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The Experience of Ultimate Truth

 

by Michael Graham

 

REVIEWS


One of the most vivid impressions which I took from a trip to Melbourne some years back was walking into the home of Michael Graham and encountering a man who owned more books than I did! There hardly seemed to be a book on eastern mysticism which Michael had not devoured. Having come from what he calls “a light Christian enculturation”, Michael embraced the wisdom of the East, knowing both Buddhism and Hinduism. He became one of the crack yogic troops.

 

Indeed, for 28 years he had steeped himself in all that the gurus of India could offer. He has had experiences that indicate that the eastern religions possess real power of some kind or another. But all that Michael was left with was the memory of the experiences. He was living, as he says, in a jungle of leafy trees with no fruit. Then he came to know Jesus Christ and the forgiveness of sins. Or rather, Christ came to possess Michael.

 

It is as Francis Schaeffer put it: “There are only two types of people: those who seek for truth and those who seek for self-justification.” Michael is one of those who reached the end of self – all his spiritual endeavours, impressive as they were, added up to a huge fat zero – and was found by Christ.

 

This is a deeply moving and fascinating account of one man’s spiritual quest. It is yet another illustration of Augustine’s words: “You have made us for yourself, and our hearts are restless till they find their rest in you.” This is a spiritual autobiography which deserves a wide readership in these confused and syncretistic days. It will surely do much good.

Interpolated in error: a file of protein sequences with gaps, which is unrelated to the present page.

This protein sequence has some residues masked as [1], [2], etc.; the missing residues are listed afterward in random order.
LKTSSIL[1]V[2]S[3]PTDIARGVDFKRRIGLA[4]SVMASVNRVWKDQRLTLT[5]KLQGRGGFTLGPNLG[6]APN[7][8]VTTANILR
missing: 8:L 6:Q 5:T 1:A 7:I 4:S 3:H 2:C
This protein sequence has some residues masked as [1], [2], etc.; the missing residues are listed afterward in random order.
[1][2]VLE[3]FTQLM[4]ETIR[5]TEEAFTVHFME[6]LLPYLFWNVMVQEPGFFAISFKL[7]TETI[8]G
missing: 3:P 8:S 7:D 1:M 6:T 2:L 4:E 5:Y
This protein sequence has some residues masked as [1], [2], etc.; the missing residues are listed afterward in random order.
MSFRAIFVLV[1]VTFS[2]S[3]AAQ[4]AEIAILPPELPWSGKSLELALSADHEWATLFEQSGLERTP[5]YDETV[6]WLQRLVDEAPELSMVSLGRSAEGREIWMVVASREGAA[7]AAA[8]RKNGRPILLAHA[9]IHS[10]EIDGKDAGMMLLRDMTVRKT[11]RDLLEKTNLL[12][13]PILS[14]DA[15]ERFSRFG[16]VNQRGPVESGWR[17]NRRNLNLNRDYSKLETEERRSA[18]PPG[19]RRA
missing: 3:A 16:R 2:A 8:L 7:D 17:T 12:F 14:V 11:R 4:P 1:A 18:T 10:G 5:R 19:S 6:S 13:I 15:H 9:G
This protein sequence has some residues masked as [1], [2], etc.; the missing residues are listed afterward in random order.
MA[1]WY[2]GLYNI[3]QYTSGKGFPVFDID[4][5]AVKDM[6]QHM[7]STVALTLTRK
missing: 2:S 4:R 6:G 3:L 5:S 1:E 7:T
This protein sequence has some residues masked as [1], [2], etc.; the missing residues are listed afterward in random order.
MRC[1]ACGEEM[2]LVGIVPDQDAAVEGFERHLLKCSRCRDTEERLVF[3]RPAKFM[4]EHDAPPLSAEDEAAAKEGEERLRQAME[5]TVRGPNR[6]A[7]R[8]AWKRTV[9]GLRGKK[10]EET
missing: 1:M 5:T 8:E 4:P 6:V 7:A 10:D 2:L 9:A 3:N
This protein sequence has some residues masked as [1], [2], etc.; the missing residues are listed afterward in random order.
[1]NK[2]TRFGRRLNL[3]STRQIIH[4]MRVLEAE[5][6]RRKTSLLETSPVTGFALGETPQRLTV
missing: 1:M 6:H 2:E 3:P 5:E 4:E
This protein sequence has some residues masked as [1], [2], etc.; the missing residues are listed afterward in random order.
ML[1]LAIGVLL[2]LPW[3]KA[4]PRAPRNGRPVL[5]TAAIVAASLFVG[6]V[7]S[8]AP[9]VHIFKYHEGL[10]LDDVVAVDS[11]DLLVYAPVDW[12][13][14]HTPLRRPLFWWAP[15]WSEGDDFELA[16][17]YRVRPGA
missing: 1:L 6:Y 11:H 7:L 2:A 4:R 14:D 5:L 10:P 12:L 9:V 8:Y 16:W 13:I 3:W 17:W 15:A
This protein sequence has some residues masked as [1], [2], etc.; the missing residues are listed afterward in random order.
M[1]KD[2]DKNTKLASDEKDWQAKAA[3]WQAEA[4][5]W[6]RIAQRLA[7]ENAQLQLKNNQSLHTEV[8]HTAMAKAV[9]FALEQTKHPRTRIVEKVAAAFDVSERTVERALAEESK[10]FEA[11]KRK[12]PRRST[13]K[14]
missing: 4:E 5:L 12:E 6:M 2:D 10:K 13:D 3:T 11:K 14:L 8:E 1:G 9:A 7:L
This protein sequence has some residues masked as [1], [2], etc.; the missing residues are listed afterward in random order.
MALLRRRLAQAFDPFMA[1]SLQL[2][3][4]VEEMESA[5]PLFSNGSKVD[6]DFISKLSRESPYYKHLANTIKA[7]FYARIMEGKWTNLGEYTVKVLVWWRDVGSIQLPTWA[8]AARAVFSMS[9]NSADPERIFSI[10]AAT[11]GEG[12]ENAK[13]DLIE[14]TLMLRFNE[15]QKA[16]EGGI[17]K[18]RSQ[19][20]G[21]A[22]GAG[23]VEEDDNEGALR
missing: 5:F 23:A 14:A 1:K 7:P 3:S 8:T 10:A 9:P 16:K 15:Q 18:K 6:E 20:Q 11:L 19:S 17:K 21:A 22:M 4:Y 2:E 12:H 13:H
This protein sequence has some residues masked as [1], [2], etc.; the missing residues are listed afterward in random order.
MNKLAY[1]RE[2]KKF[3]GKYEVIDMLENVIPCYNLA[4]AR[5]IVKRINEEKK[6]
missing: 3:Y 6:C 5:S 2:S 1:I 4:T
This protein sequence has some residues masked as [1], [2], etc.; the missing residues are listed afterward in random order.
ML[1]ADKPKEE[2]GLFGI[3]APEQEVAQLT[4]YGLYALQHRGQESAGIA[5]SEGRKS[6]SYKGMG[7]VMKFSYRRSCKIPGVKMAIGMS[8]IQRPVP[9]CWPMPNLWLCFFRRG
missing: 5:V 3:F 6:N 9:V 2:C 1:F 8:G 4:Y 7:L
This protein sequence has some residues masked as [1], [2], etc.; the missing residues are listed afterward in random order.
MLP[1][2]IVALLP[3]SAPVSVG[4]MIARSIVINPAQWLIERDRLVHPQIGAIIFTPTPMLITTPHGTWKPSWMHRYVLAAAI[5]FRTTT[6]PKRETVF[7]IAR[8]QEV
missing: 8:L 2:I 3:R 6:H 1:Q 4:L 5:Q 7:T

Peter Barnes in  “Australian Presbyterian”

 

 

This is a book one could profitably place in the hands of one of the many who today are attracted are attracted to eastern mysticism and the “wisdom” of Hinduism and Buddhism.

 

Michael Graham’s quest took some 28 years before he realised that he “had been trying to drink at an empty well”.

 

It is remarkable that it took him so long to arrive at that conviction. Yet not all that remarkable given the attraction of eastern mysticism to his intellectual curiosity and, as he confesses, one with a “light Christian enculturation”.

 

Prompted by his father’s mild interest in mysticism and his own desire for self-realisation, he began his long search in India.

 

He gives a detailed account of the years spent “weaving his way back and forth between the continents of India, Australia, USA and the UK”.

 

One needs to concentrate as he describes his visits to ashram after ashram, guru after guru, devotee after devotee. It is interesting to see the seeds of doubt sown along the way and begin to germinate until, in his indecision, he says, “Just show me.”

 

His years of quest and thousands of hours of meditation had led nowhere.

 

It was at this point that he came face to face with the reality of Christ, and soon after confirmed his decision publicly at a Billy Graham rally. From that decision there was no turning back. “It was done.”

 

The divine promise is, “You will seek Me and find Me, when you search for Me with all your heart.” There can be no doubt as to the intensity and sincerity of Michael Graham’s search, nor the rest and sufficiency he finally found in Christ.

 

There are many in today’s world with its spiritual hunger who have embarked on, or are contemplating a similar search for absolute truth. To all such the book is confidently commended.

Dr George Lazenby in “New Life”